from Blair again
By Alistair Driver
and Johann Tasker
PRIME MINISTER Tony Blair has snubbed farm leaders by rejecting an invitation to address an international audience of industry experts at the Oxford Farming Conference.
It is the fourth time in as many years that Mr Blair has declined to speak at the two-day annual conference which finishes today (Fri). This year, however, his refusal is especially noticeable because it has left the event without a senior government speaker for the first time since 1993.
Farm minister Nick Brown and environment minister Michael Meacher – who were not invited speak at Oxford – have both chosen instead to address a rival conference on organic farming held by the Soil Association at the Royal Agricultural College, Cirencester.
Oxford conference chairman Meryl Ward said: "Most delegates would have been able to predict what would be in Nick Browns speech. We invited Tony Blair after he chaired the farm summit last year and expressed his support for farming. In an election year, we thought he would be keen to speak, so we are very disappointed."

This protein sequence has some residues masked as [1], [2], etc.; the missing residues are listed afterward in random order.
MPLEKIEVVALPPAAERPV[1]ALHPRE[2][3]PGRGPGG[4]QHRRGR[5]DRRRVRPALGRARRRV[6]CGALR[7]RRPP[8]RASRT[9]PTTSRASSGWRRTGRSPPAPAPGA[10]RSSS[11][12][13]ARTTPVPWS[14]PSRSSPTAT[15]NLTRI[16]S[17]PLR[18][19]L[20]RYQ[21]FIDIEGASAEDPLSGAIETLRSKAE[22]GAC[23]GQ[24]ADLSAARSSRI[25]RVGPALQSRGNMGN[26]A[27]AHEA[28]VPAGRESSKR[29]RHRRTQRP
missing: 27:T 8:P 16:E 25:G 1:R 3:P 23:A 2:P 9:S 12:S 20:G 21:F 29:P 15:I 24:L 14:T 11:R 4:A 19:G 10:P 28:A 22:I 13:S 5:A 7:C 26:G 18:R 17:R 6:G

Mrs Ward insisted the absence of any UK government representative did not weaken what was still a prestigious event. Other speakers include John Krebs, chairman of the Food Standards Agency, and Lord Haskins, the government adviser whose recent report criticised the amount of red tape in farming.
Papers will also be delivered by European trade commissioner Pascal Lamy, who is influential in moves to transform the sugar beet regime, and Canadian farm minister Lyle Vanclief. Mrs Ward said: "We are coming from the point of view that influences outside the UK are just as important as the national government."
Meanwhile, Messrs Brown and Meacher will join Danish farm minister Ritt Bjerregaard to address delegates at the 12th Soil Association national conference on organic food and farming. The three-day event ends on Sunday (Jan 7). Mr Brown is likely to use it to underline the governments commitment to organic farming.
Simon Brenman, Soil Association agriculture development director, claimed that more than 450 delegates would attend the organic conference, making it more popular than the Oxford. The Cirencester event, rather than Oxford, would be seen as the key arena for debating the future of sustainable agriculture, he added.
"The Soil Association conference builds the case for organic food and farming as a practical solution to the crisis facing British agriculture. Consumer support for the use of pesticides, intensive livestock systems, and GM technology has never been lower and we are offering the nation a genuine alternative."
• Conferences, pages 10,11